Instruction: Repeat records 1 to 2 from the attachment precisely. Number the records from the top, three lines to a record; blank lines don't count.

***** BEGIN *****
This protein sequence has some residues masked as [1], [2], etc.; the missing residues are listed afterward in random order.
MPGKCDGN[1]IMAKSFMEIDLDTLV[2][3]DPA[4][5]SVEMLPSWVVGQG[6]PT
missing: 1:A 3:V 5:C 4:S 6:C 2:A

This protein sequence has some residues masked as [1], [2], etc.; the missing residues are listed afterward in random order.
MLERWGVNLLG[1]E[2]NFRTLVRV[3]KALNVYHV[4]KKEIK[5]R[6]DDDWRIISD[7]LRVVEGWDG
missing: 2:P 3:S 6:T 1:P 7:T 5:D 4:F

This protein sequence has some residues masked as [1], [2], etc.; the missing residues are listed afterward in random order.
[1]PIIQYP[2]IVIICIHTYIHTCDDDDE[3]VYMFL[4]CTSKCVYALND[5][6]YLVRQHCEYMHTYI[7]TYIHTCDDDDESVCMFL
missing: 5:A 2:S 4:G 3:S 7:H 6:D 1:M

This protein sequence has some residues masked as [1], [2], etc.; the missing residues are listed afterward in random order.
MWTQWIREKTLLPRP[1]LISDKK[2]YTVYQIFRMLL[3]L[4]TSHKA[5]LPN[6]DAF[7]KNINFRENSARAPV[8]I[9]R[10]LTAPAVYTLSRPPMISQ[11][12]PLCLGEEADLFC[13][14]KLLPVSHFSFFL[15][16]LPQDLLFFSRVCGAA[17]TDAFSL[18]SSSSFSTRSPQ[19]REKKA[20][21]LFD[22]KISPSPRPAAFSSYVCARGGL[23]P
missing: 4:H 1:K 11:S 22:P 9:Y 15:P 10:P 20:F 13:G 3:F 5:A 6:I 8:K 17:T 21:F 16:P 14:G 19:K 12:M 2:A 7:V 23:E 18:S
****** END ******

This protein sequence has some residues masked as [1], [2], etc.; the missing residues are listed afterward in random order.
MPGKCDGN[1]IMAKSFMEIDLDTLV[2][3]DPA[4][5]SVEMLPSWVVGQG[6]PT
missing: 1:A 3:V 5:C 4:S 6:C 2:A

This protein sequence has some residues masked as [1], [2], etc.; the missing residues are listed afterward in random order.
MLERWGVNLLG[1]E[2]NFRTLVRV[3]KALNVYHV[4]KKEIK[5]R[6]DDDWRIISD[7]LRVVEGWDG
missing: 2:P 3:S 6:T 1:P 7:T 5:D 4:F